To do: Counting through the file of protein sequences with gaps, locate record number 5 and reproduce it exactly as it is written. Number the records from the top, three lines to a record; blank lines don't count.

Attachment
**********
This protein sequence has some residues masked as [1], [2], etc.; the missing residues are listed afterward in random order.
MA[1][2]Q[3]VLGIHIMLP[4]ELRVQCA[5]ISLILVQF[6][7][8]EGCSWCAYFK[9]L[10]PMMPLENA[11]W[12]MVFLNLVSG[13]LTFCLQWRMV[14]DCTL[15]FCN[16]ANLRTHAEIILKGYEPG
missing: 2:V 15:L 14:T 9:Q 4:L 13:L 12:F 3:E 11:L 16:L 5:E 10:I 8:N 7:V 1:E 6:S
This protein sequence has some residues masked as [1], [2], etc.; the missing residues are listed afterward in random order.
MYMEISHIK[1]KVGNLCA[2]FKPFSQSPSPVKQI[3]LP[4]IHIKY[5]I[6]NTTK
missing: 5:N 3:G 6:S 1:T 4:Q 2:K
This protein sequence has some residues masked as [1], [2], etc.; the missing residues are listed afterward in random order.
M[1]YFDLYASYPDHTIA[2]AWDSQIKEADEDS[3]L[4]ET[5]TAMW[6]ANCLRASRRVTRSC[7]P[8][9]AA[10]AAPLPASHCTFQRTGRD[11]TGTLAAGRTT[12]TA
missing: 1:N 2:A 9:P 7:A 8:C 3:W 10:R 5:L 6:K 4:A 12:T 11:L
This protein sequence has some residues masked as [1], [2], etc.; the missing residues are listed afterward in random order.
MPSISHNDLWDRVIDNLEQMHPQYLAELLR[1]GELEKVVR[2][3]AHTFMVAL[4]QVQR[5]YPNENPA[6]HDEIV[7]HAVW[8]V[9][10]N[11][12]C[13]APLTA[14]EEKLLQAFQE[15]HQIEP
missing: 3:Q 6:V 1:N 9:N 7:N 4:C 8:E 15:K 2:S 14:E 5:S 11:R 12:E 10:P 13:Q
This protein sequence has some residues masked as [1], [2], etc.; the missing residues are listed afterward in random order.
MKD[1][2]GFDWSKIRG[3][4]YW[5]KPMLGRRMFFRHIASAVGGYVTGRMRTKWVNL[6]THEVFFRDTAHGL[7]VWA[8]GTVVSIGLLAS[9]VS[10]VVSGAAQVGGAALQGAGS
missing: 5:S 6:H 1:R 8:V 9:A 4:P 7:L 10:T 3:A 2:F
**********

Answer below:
This protein sequence has some residues masked as [1], [2], etc.; the missing residues are listed afterward in random order.
MKD[1][2]GFDWSKIRG[3][4]YW[5]KPMLGRRMFFRHIASAVGGYVTGRMRTKWVNL[6]THEVFFRDTAHGL[7]VWA[8]GTVVSIGLLAS[9]VS[10]VVSGAAQVGGAALQGAGS
missing: 5:S 6:H 1:R 8:V 9:A 4:P 7:L 10:T 3:A 2:F